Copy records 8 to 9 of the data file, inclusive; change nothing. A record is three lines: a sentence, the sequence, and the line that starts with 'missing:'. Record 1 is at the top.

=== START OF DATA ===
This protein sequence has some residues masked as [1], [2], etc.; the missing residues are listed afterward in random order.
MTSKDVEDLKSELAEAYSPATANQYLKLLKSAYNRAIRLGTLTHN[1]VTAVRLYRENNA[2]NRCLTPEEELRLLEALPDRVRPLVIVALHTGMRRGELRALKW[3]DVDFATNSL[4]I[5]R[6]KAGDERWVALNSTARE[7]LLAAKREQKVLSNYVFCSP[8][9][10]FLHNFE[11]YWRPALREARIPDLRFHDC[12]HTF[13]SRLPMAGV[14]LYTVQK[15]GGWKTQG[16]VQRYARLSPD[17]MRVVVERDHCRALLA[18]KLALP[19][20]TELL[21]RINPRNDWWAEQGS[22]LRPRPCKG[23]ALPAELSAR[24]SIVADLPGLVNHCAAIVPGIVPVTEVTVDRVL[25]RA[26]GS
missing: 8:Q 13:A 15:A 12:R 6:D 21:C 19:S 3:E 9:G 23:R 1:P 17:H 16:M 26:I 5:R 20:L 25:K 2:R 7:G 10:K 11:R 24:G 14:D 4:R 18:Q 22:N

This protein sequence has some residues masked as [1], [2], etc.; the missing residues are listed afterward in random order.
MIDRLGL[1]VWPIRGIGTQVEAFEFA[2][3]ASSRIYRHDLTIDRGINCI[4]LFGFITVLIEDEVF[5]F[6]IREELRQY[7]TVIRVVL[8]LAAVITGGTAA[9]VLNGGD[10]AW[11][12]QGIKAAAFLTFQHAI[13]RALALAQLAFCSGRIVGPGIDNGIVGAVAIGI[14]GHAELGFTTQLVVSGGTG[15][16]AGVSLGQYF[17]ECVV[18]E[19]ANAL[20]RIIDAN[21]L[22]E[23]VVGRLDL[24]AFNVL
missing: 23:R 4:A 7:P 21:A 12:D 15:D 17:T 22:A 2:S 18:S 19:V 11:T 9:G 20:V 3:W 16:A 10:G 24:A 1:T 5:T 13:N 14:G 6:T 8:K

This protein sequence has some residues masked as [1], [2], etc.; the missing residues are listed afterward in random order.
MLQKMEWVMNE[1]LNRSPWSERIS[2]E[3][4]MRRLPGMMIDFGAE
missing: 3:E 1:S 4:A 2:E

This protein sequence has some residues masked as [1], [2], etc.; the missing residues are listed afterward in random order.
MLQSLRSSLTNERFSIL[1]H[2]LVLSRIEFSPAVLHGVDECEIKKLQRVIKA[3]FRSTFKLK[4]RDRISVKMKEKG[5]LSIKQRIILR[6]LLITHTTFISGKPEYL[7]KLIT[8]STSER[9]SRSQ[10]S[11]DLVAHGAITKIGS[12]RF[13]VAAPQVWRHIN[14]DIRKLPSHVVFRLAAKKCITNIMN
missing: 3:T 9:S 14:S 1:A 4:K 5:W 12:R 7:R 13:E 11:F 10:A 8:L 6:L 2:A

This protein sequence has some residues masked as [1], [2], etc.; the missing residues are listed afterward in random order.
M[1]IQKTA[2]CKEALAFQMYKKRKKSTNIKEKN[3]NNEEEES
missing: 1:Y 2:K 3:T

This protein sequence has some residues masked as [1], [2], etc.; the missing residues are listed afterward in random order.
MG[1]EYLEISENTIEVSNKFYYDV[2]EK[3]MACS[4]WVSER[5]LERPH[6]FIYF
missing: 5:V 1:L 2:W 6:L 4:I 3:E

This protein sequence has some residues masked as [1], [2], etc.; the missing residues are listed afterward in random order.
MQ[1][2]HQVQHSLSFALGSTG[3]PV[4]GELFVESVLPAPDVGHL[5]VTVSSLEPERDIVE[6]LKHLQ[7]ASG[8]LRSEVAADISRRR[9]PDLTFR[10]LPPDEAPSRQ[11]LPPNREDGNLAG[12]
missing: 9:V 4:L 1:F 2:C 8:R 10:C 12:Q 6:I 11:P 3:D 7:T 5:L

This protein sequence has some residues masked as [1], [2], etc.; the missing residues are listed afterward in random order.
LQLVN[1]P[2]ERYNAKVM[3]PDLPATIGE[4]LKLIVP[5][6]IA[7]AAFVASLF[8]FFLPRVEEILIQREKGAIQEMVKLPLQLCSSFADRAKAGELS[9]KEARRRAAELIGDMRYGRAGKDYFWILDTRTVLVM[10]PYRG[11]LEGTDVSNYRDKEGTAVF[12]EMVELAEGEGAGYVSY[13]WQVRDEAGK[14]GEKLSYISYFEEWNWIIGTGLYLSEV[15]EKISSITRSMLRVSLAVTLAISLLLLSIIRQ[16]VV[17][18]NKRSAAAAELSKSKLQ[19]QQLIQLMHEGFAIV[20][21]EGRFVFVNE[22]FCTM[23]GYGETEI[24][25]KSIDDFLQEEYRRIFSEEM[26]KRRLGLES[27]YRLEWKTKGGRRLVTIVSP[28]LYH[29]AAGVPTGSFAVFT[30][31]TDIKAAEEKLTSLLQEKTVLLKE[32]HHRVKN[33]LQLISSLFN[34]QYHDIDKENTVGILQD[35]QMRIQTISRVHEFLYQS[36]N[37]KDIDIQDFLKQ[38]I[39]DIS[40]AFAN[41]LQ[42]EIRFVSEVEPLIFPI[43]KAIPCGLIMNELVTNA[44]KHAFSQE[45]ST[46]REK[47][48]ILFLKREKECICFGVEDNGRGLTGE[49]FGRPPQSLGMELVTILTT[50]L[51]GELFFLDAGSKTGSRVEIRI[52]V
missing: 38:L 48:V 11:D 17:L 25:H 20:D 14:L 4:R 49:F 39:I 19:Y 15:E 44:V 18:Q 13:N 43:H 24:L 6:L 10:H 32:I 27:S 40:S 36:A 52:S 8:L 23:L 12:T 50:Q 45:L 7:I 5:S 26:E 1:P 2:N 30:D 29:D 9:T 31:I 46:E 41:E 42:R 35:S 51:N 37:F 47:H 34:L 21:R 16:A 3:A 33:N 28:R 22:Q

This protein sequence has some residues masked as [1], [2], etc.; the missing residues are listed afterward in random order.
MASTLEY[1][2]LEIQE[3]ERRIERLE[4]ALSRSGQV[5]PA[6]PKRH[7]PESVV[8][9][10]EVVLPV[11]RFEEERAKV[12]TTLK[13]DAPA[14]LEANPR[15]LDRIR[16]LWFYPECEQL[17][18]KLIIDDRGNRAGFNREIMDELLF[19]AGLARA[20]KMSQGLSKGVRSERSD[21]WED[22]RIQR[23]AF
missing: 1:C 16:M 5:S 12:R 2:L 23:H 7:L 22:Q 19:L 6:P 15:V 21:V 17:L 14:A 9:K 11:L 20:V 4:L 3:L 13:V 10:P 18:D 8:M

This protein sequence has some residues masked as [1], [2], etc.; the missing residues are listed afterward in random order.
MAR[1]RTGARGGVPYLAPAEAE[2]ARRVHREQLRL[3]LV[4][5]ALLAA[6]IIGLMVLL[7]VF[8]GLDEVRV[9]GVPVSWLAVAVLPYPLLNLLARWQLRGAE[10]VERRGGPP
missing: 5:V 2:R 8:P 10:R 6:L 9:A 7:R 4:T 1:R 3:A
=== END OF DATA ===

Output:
This protein sequence has some residues masked as [1], [2], etc.; the missing residues are listed afterward in random order.
LQLVN[1]P[2]ERYNAKVM[3]PDLPATIGE[4]LKLIVP[5][6]IA[7]AAFVASLF[8]FFLPRVEEILIQREKGAIQEMVKLPLQLCSSFADRAKAGELS[9]KEARRRAAELIGDMRYGRAGKDYFWILDTRTVLVM[10]PYRG[11]LEGTDVSNYRDKEGTAVF[12]EMVELAEGEGAGYVSY[13]WQVRDEAGK[14]GEKLSYISYFEEWNWIIGTGLYLSEV[15]EKISSITRSMLRVSLAVTLAISLLLLSIIRQ[16]VV[17][18]NKRSAAAAELSKSKLQ[19]QQLIQLMHEGFAIV[20][21]EGRFVFVNE[22]FCTM[23]GYGETEI[24][25]KSIDDFLQEEYRRIFSEEM[26]KRRLGLES[27]YRLEWKTKGGRRLVTIVSP[28]LYH[29]AAGVPTGSFAVFT[30][31]TDIKAAEEKLTSLLQEKTVLLKE[32]HHRVKN[33]LQLISSLFN[34]QYHDIDKENTVGILQD[35]QMRIQTISRVHEFLYQS[36]N[37]KDIDIQDFLKQ[38]I[39]DIS[40]AFAN[41]LQ[42]EIRFVSEVEPLIFPI[43]KAIPCGLIMNELVTNA[44]KHAFSQE[45]ST[46]REK[47][48]ILFLKREKECICFGVEDNGRGLTGE[49]FGRPPQSLGMELVTILTT[50]L[51]GELFFLDAGSKTGSRVEIRI[52]V
missing: 38:L 48:V 11:D 17:L 25:H 20:D 14:L 4:R 49:F 39:I 19:Y 15:E 44:V 18:Q 13:N 43:H 24:L 6:L 10:H 32:I 27:S 40:S 36:A 52:S 8:L 23:L 12:T 50:Q 45:L 7:I 5:S 26:E 1:P 2:N 30:D 29:D 9:T 31:I 46:E 41:E 42:R 35:S 51:N 37:F 47:H 34:L 21:R 16:A 3:A 33:N 28:R 22:Q

This protein sequence has some residues masked as [1], [2], etc.; the missing residues are listed afterward in random order.
MASTLEY[1][2]LEIQE[3]ERRIERLE[4]ALSRSGQV[5]PA[6]PKRH[7]PESVV[8][9][10]EVVLPV[11]RFEEERAKV[12]TTLK[13]DAPA[14]LEANPR[15]LDRIR[16]LWFYPECEQL[17][18]KLIIDDRGNRAGFNREIMDELLF[19]AGLARA[20]KMSQGLSKGVRSERSD[21]WED[22]RIQR[23]AF
missing: 1:C 16:M 5:S 12:R 2:L 23:H 7:L 22:Q 19:L 6:P 15:V 21:V 17:L 14:A 9:K 11:L 20:V 4:L 3:L 13:V 10:P 18:D 8:M